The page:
highly respected farmer of Niles Township,
Cook County, residing on section 18, was
born on the 25th of July, 1825, on the River
Rhine, in Prussia, and is a son of Peter and Su-
sannah (Saul) Hoffman, both of whom were born
in Prussia in the year 1799. The grandfather,
Mathias Hoffman, was also a native of the same
country and was a farmer by occupation. In
1842, the parents with their children turned their
faces toward the setting sun and started for the
New World. They crossed the Atlantic in a
sailing-vessel and made their way to Chicago,
taking up their residence on the northwest quar-
ter of section 1 8, Niles Township, Cook County,
where the father purchased a farm of ninety -five
acres, paying $3 per acre. At his death in 1846,
he was the possessor of two hundred and sixty
acres, a valuable and desirable place.

The children born to Peter and Susannah
Hoffman were: Mathias; John, who was a farmer
of Northfield Township; Michael, who lives in
Des Plaines; Marguerite; Nicholas, a farmer of
Niles Township; and Mrs. Catherine Schmelzer.
John and Marguerite are deceased.

Mathias Hoffman was in his seventeenth year
when, with the family, he bade adieu to the Fa-
therland and came to the United States. In Niles
Township he has since made his home, and during
the long years which have since passed his hon-
orable, upright life has made him many friends.
He was married on the 7th of September, 1850,
to Miss Barbara Harsom, daughter of John Har-
som, a farmer and a native of Bavaria. The lady
was born September 19, 1828, and by their union
have been born five children, who in order of
birth are as follows: William, who was born Sep-
tember ii, 1851, and is now a carpenter of South

Evanston; John, born February 24, 1853, who is
now living retired at Gross Point; Nicholas, a
farmer of Northfield Township, born October 19,
1854; Catherine, who was born March 23, 1857,
and is now the wife of James Dal ton, of South Chi-
cago; and Marguerite, who was born March n,
1859, and is the wife of Anton Mayer, a farmer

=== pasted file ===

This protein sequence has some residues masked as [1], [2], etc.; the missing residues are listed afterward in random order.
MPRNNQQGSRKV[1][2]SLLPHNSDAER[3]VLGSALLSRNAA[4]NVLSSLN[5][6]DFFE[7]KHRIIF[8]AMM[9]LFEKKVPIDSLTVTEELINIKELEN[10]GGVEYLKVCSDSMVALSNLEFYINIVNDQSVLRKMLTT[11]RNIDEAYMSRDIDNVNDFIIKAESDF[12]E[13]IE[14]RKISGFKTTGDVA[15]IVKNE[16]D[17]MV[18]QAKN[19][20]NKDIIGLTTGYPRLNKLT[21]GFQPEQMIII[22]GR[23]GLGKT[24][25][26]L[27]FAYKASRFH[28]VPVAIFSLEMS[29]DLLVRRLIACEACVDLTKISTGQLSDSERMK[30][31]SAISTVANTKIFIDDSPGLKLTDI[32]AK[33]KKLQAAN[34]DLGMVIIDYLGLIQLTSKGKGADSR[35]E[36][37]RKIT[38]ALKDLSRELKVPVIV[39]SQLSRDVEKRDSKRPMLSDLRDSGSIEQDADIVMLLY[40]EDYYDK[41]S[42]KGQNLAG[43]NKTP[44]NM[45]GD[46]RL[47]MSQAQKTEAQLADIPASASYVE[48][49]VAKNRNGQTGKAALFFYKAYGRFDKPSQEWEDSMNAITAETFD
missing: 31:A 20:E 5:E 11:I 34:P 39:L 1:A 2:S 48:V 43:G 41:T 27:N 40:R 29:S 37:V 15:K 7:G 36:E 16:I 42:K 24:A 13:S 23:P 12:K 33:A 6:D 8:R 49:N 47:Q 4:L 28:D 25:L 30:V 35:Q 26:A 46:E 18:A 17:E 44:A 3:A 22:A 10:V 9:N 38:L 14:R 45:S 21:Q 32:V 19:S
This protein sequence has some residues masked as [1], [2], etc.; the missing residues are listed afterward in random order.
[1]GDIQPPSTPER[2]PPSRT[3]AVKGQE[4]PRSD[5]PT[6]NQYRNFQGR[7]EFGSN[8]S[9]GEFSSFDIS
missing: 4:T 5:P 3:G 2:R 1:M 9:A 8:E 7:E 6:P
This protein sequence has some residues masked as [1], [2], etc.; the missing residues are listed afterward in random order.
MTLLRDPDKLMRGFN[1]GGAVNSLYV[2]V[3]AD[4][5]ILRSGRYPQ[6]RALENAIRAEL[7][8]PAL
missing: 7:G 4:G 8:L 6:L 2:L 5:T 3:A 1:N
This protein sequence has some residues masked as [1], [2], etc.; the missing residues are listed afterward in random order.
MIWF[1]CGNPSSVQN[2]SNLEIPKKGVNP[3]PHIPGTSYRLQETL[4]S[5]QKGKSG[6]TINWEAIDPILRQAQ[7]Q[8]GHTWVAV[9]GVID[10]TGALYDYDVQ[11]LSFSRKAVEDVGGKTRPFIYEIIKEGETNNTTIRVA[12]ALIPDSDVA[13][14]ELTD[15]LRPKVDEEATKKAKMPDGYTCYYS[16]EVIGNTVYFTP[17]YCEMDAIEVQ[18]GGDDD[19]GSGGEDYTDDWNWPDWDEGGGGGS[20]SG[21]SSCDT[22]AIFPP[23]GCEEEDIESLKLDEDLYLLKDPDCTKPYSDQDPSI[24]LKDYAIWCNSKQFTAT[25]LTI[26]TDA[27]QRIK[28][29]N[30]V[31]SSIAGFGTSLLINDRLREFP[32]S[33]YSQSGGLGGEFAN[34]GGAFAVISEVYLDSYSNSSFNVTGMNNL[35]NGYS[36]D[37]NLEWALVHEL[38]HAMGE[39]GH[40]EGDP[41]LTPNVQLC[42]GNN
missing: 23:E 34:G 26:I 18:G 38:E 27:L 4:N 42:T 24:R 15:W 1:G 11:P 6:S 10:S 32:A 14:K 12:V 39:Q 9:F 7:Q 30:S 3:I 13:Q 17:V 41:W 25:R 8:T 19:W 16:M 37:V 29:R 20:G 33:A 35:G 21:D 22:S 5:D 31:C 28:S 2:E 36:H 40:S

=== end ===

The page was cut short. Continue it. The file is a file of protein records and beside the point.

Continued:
of Hamlet, Indiana.

Mr. Hoffman received as his portion of his
father's estate forty acres of the old home place
and twelve acres of timber-land. All his other
property has been acquired through his own ef-
forts. By perseverance and untiring industry, he
has made life a success and has acquired a hand-
some competency. Some years since he gave to
each of his children seventy acres of valuable
prairie land, and ten acres of timber, save to
one daughter, to whom he gave $7,000 in cash.
He has ever been of a liberal and generous nature,
free and open-handed with those in whom he
takes an interest, and cannot do too much to en-
hance the happiness and promote the welfare of
his family. Although he has transacted a large
volume of business, he has never had a lawsuit,
but has ever been at peace with all mankind.

The parents and their children are all members
of the Catholic Church, and are highly respected,
having many friends in this community. In his
political views, Mr. Hoffman is a Democrat, and
cast his first Presidential vote in 1848. Although
he has never been an office-seeker, he has served
as Assessor of Niles Township for twenty-four
years, has been Road Commissioner six years, and
School Director for a quarter of a century. Be-
ing a man of excellent judgment, he has made
an efficient officer, and his fidelity to duty is well
attested by his long service.




the leading citizens of Downer's Grove, and
an honored veteran of the late war, who